(Editor’s note: Digital Nomad Beth Hoke has contributed to Dispatches since 2016, filing from a dozen countries on topics as diverse as the Super Cup in Turkey to how to stay in the Schengen Area for more than 90 days. You can see Beth’s latest project here, Crowdsourcing Europe, the ultimate tool for expat travelers.)
These are trying times to be sure. A global pandemic caught us off guard, forcing us to rethink how we live and work. While I am not a fan of any member of the Trump family (except maybe Mary), and I find Ivanka
to be particularly tone-deaf in pretty much everything that she says and does, I understand what she’s trying to do with her “Find Something New” initiative.
Sometimes you have to pivot.
But I think the initiative misses the mark by only promoting traditional jobs. Now, more than ever, is a great time to become a digital nomad. A digital nomad is someone who works remotely, generally on a computer and generally on the road.
I, for example, am a digital nomad. I write travel articles, teach English online, and have recently started as a lead generator for a shipping container company, a job which I can do on my iPhone. I leverage these location-independent jobs to be, well, location independent.
I’ve worked on the beach in Croatia, from a friend’s balcony in Miami; on a ranch in California; in coffee shops in Paris, London, and Munich. On a cruise ship. At a bus station. From a train platform.
My journey as a digital nomad started three and a half years ago, but I knew it was what I wanted to do as soon as I read Tim Ferriss’s book “The 4-Hour Workweek: Escape 9-5, Live Anywhere, and Join the New Rich.”
Make no mistake about it. I work way more than four hours every week and I am certainly not one of the “new rich.” But I’ve “escaped the office” and you can, too.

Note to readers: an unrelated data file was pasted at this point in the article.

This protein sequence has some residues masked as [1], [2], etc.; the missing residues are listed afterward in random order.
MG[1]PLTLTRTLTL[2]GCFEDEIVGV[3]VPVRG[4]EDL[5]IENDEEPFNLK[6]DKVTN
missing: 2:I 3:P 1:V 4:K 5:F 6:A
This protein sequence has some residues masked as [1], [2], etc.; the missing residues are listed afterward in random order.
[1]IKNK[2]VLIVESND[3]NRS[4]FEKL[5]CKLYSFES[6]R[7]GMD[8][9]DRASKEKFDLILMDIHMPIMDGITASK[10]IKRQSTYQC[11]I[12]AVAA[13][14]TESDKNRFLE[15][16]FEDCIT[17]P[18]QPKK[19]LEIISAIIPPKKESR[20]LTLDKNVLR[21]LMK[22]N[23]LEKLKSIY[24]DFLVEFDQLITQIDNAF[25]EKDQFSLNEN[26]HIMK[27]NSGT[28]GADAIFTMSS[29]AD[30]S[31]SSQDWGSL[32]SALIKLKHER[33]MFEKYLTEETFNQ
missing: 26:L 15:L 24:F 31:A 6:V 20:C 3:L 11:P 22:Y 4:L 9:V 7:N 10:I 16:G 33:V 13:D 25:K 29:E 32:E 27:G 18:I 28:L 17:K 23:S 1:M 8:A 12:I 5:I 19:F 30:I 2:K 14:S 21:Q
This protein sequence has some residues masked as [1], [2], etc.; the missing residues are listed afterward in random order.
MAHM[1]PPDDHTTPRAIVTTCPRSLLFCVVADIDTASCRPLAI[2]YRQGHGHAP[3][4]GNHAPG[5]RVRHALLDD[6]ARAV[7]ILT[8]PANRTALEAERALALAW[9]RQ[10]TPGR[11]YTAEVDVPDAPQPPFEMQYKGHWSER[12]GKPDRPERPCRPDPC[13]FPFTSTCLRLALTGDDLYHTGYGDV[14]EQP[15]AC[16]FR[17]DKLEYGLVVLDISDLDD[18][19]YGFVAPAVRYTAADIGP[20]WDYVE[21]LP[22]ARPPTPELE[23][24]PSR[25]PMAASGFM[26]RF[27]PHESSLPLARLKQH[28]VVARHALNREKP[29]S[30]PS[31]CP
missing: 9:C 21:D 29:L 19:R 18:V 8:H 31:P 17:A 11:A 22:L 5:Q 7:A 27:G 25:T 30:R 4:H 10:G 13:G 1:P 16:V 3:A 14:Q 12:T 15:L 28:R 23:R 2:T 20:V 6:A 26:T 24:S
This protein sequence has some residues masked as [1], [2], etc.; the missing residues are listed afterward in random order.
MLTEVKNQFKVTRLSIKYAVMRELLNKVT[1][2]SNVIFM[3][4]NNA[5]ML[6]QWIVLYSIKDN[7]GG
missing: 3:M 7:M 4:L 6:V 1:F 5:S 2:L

There are plenty of misconceptions about being a digital nomad:
• You don’t have to be young.
• You don’t have to be an Instagram influencer.
• You don’t have to be an entrepreneur or an independent contractor. Plenty of digital nomads are employed by companies such as Amazon, United Healthcare, Leidos, Wells Fargo, and Philips.
You just have to have a job that you can do on your computer.
As with any lifestyle, there are pros and cons.
Pros: You get to travel. You’re not stuck behind a desk. Your commute is non-existent. Your schedule is generally your own.
Cons: You might find yourself working more than eight hours per day. Your schedule may be out-of-sync with that of your clients or co-workers. You probably won’t become one of the “new rich.” (If you do, please let me know your secret!)
For me, the pros far outweigh the cons. Being a digital nomad has meant that not much has changed for me during the pandemic — at least not work-wise. I can still write, teach, and sell shipping containers.
The nomad part of the equation has certainly been curtailed, but I’ve taken it in stride and spent time with friends and family in the United States while waiting for the world’s borders to open back up to Americans.
And the world is starting to realize that we don’t all have to sit behind a desk for eight hours per day, five days per week to be productive. I have friends whose companies have already made the decision to let their employees work remotely at least part of the time. From there, it’s just a hop, skip, and a jump to being a true digital nomad.
Entire countries are embracing the location independent movement. Estonia, Georgia and Barbados have all recently introduced digital nomad visas. As more and more companies and countries remove obstacles to working remotely, we’ll see a surge in digital nomads who want to enjoy a location independent lifestyle.
Come on in, the water’s fine.
Websites where you can find remote work:
We Work Remotely
About the author:
Beth Hoke rejoined the expat life after spending her childhood in Europe and the United States, then settling in Chicagoland to raise two daughters.
Now an empty nester, she is roaming Europe, armed with a TEFL certificate and an online position teaching English.
Beth has been traveling around Europe for more than three years. She’s filed posts for Dispatches Europe from at least seven countries including France, Italy, Germany, Serbia, Croatia, Turkey, and Portugal. And now the United States.
Read all of Beth’s Digital Nomad and travel posts here.